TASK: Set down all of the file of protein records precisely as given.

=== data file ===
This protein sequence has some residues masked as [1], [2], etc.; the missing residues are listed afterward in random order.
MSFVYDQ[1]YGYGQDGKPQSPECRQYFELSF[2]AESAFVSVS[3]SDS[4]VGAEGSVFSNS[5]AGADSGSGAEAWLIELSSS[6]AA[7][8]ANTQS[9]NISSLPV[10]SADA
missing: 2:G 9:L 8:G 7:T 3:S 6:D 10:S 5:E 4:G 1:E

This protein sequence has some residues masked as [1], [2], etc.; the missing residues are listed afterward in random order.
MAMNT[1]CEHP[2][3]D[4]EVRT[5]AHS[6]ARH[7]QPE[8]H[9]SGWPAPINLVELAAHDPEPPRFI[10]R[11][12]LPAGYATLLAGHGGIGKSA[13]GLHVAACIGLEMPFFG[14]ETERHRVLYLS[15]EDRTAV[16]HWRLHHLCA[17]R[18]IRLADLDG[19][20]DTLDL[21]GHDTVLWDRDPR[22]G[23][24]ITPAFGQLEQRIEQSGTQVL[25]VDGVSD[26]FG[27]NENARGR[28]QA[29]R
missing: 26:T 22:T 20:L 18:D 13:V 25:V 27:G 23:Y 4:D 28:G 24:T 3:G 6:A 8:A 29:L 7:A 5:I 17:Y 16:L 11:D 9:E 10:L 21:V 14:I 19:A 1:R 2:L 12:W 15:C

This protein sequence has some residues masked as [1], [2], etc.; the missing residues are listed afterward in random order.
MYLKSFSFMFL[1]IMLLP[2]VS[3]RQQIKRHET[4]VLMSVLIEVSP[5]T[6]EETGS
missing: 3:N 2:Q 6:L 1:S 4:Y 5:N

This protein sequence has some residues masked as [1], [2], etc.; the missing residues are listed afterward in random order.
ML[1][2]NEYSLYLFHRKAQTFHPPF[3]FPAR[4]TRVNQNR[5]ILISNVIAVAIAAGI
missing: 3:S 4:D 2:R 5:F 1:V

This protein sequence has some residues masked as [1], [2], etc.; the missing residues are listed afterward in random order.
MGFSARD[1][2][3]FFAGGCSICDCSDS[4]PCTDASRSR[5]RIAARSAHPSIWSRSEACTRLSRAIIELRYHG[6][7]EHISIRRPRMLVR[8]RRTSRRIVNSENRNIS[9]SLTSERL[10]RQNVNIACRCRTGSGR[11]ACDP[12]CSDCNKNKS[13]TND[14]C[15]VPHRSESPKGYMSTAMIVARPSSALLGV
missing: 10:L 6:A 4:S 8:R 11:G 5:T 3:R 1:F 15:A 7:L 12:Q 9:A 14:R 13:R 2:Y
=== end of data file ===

This protein sequence has some residues masked as [1], [2], etc.; the missing residues are listed afterward in random order.
MSFVYDQ[1]YGYGQDGKPQSPECRQYFELSF[2]AESAFVSVS[3]SDS[4]VGAEGSVFSNS[5]AGADSGSGAEAWLIELSSS[6]AA[7][8]ANTQS[9]NISSLPV[10]SADA
missing: 2:G 9:L 8:G 7:T 3:S 6:D 10:S 5:E 4:G 1:E

This protein sequence has some residues masked as [1], [2], etc.; the missing residues are listed afterward in random order.
MAMNT[1]CEHP[2][3]D[4]EVRT[5]AHS[6]ARH[7]QPE[8]H[9]SGWPAPINLVELAAHDPEPPRFI[10]R[11][12]LPAGYATLLAGHGGIGKSA[13]GLHVAACIGLEMPFFG[14]ETERHRVLYLS[15]EDRTAV[16]HWRLHHLCA[17]R[18]IRLADLDG[19][20]DTLDL[21]GHDTVLWDRDPR[22]G[23][24]ITPAFGQLEQRIEQSGTQVL[25]VDGVSD[26]FG[27]NENARGR[28]QA[29]R
missing: 26:T 22:T 20:L 18:D 13:V 25:V 27:G 23:Y 4:D 28:G 24:T 3:G 6:A 8:A 29:L 7:A 5:I 17:Y 16:L 11:D 9:E 10:L 21:V 14:I 19:A 1:R 2:L 12:W 15:C

This protein sequence has some residues masked as [1], [2], etc.; the missing residues are listed afterward in random order.
MYLKSFSFMFL[1]IMLLP[2]VS[3]RQQIKRHET[4]VLMSVLIEVSP[5]T[6]EETGS
missing: 3:N 2:Q 6:L 1:S 4:Y 5:N

This protein sequence has some residues masked as [1], [2], etc.; the missing residues are listed afterward in random order.
ML[1][2]NEYSLYLFHRKAQTFHPPF[3]FPAR[4]TRVNQNR[5]ILISNVIAVAIAAGI
missing: 3:S 4:D 2:R 5:F 1:V

This protein sequence has some residues masked as [1], [2], etc.; the missing residues are listed afterward in random order.
MGFSARD[1][2][3]FFAGGCSICDCSDS[4]PCTDASRSR[5]RIAARSAHPSIWSRSEACTRLSRAIIELRYHG[6][7]EHISIRRPRMLVR[8]RRTSRRIVNSENRNIS[9]SLTSERL[10]RQNVNIACRCRTGSGR[11]ACDP[12]CSDCNKNKS[13]TND[14]C[15]VPHRSESPKGYMSTAMIVARPSSALLGV
missing: 10:L 6:A 4:S 8:R 11:G 5:T 3:R 1:F 15:A 7:L 12:Q 9:A 14:R 13:R 2:Y